Many Judeo-Christian teachings also challenge the notion that the causes of poverty are exclusively the fault of systemic injustices. In Bible narratives, people are presumed to have full moral agency even in unfair, restrictive, and oppressive systems; therefore, no matter the circumstances, each person is obliged to work hard and live responsibly. The co-founder of Methodism, John Wesley, admonished the pious in his sermon, On the use of money, to “gain all you can” (without sinning, of course), “save all you can”, and “give all you can”, so that they might be found to be good stewards of God’s resources.

Accordingly, most churches address poverty issues by helping individual parishioners rather than attacking the capitalist system. Many such as Financial Peace University, offer programmes to help people save and spend responsibly. Larger congregations also have coordinated assistance programmes to provide food, financial grants, and other funds to church families in need.

Nevertheless, some church leaders have acknowledged that these efforts may not be enough. Government programmes for senior citizens, the disabled, the unemployed and the working poor are necessary even with charitable aid. Others have addressed systemic economic inequalities more directly. Sojourners, a Christian social justice advocacy organisation, has long lobbied for federal policies to better support those living in poverty.

More recently, its leaders have begun urging business executives to advance the common good, not just maximise profits. The National Latino Evangelical Coalition advocates for a federal living wage to help low-income workers. Even the more conservative-leaning National Association of Evangelicals has recently urged lawmakers to tackle the problem of ballooning national debt, so that government programmes for the poor remain solvent.

When united, the American Church can be a powerful prophetic voice for change, heard at the highest levels of government

Additionally, an ecumenical ‘Circle of Protection‘ has galvanised support for policies that tackle hunger and poverty, and expressed opposition to the recent federal tax reform bill because it effectively eliminated incentives for charitable giving, which, in turn, will probably hurt the poor.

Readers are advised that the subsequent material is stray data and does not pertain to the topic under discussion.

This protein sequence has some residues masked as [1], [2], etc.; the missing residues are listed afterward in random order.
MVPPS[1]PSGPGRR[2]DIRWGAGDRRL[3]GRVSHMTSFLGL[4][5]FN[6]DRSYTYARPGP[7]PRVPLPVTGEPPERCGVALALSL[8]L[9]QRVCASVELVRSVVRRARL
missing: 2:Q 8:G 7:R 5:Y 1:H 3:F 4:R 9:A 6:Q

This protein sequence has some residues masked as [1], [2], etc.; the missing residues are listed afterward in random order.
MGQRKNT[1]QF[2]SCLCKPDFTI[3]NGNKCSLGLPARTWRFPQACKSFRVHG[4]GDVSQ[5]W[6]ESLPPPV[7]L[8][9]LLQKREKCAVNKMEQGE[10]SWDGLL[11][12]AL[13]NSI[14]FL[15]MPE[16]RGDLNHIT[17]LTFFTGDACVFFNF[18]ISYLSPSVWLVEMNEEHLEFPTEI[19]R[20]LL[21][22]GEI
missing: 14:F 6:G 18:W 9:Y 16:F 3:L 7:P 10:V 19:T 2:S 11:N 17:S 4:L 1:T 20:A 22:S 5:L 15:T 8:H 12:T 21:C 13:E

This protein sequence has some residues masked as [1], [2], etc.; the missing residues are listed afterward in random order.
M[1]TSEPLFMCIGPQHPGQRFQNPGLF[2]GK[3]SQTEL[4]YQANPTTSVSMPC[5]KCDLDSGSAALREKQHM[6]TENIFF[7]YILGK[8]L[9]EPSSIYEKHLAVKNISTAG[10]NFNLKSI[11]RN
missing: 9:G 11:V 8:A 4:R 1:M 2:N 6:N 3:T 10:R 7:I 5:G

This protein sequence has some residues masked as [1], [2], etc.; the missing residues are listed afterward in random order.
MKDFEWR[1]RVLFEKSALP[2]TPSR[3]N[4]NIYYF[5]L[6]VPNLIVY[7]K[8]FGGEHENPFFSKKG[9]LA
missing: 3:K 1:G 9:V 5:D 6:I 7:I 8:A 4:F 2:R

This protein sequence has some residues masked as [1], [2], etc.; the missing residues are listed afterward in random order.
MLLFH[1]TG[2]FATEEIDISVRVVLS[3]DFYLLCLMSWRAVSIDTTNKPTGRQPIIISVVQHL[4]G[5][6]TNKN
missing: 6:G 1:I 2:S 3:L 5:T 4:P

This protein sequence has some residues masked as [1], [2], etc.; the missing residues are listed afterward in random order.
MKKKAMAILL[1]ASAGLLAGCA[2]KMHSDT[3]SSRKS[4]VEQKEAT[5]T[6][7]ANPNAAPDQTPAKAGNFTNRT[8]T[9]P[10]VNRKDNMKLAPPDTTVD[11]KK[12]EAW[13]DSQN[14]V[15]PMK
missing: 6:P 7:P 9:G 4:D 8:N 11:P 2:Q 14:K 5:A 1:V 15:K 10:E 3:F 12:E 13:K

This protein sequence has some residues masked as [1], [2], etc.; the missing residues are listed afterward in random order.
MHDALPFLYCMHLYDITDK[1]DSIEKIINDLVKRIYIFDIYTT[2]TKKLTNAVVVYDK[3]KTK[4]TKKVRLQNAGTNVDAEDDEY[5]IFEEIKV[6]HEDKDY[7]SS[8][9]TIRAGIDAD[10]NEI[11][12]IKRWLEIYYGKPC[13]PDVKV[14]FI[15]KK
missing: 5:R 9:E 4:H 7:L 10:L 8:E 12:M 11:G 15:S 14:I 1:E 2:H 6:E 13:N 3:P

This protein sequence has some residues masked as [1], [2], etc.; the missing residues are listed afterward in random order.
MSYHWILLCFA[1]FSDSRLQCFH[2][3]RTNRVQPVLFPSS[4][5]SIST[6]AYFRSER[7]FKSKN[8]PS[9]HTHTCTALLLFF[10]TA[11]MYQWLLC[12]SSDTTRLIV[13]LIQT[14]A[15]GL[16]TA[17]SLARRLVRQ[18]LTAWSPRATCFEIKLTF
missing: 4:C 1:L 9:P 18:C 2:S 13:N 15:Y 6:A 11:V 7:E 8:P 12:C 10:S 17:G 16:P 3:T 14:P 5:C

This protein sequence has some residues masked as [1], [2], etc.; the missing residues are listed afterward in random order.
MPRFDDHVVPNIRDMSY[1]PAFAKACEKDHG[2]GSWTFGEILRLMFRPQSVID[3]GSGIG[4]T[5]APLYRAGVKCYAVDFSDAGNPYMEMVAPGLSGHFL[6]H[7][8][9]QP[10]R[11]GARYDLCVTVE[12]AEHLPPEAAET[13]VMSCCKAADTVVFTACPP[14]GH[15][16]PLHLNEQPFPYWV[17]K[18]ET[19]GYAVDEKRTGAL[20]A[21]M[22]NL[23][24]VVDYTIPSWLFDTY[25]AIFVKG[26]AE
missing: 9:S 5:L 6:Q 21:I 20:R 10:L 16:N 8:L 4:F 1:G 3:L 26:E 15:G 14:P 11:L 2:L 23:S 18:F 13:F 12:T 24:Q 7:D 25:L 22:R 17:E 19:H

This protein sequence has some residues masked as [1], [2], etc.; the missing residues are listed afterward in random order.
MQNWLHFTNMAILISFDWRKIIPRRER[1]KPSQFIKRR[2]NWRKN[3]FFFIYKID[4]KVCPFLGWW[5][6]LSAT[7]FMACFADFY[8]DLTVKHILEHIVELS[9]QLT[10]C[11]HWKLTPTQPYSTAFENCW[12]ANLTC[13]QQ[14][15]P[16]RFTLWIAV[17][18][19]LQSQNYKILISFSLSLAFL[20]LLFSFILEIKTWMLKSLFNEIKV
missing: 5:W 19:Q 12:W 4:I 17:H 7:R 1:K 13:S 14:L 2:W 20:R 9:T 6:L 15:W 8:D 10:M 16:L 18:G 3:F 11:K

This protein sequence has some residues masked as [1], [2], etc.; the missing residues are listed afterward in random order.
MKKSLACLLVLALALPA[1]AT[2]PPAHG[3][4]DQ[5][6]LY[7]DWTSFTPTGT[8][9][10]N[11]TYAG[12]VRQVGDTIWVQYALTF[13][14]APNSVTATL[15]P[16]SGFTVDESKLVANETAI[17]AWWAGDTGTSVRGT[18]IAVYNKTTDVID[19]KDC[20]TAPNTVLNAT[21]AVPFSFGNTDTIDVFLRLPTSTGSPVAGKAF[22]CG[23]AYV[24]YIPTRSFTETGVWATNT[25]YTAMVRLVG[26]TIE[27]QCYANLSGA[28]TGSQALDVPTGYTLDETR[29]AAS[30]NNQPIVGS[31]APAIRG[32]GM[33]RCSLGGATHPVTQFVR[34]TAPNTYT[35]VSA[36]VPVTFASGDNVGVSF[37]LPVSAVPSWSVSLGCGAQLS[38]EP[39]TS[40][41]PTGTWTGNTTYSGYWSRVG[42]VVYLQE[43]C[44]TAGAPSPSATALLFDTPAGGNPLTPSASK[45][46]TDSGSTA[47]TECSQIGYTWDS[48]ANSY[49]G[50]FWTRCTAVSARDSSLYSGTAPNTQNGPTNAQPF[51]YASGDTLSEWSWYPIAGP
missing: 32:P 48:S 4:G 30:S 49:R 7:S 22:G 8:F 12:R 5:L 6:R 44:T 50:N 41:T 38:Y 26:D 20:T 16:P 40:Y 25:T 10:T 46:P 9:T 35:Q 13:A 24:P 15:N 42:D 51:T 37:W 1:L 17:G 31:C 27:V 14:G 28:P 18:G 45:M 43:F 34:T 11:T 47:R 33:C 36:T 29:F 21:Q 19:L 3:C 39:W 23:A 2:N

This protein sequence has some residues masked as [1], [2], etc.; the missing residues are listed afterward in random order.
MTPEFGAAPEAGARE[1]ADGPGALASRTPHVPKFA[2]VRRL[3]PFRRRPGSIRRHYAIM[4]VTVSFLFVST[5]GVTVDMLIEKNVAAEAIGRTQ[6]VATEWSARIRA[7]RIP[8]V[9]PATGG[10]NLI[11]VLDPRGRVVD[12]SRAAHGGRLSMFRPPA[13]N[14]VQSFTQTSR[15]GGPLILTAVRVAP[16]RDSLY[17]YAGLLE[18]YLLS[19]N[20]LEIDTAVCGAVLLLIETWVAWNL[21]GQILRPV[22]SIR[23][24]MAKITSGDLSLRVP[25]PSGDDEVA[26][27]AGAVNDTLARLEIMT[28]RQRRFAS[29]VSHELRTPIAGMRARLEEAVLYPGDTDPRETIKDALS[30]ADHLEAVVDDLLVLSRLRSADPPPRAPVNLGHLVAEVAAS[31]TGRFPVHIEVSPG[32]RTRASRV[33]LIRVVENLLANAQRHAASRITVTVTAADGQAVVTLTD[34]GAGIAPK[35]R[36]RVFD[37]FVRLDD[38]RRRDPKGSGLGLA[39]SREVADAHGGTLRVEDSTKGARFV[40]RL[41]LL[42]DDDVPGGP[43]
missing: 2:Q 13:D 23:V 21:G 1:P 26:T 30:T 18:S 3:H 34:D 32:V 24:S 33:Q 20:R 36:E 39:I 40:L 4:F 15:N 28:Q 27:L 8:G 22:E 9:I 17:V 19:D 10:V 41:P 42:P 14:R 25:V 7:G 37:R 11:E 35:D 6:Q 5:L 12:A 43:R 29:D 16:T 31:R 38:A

When united, the American Church can be a powerful prophetic voice for change, heard at the highest levels of government. It helped to end the slave trade, usher in the Civil Rights era, and end abusive labour practices during the Industrial Revolution. We saw the unified Church in action most recently when congregations called upon the Trump administration to stop its vile practice of separating immigrant parents and children at the border. Within days, the President signed an executive order to end the practice.

Economic inequalities may have to grow far worse before political solutions become more palatable

But when it comes to market distortions, many churchgoers are reluctant to support government solutions because they perceive regulatory oversight to be an encroachment on freedom in general. Therefore, economic inequalities may have to grow far worse before political solutions become more palatable. Then, and perhaps only then, we will see a united Church overcoming denominational, cultural, and partisan differences to mobilise members on behalf of the poor.

Jennifer E. Walsh is Dean of the College of Liberal Sciences and Professor of Political Science at Azusa Pacific University in Southern California.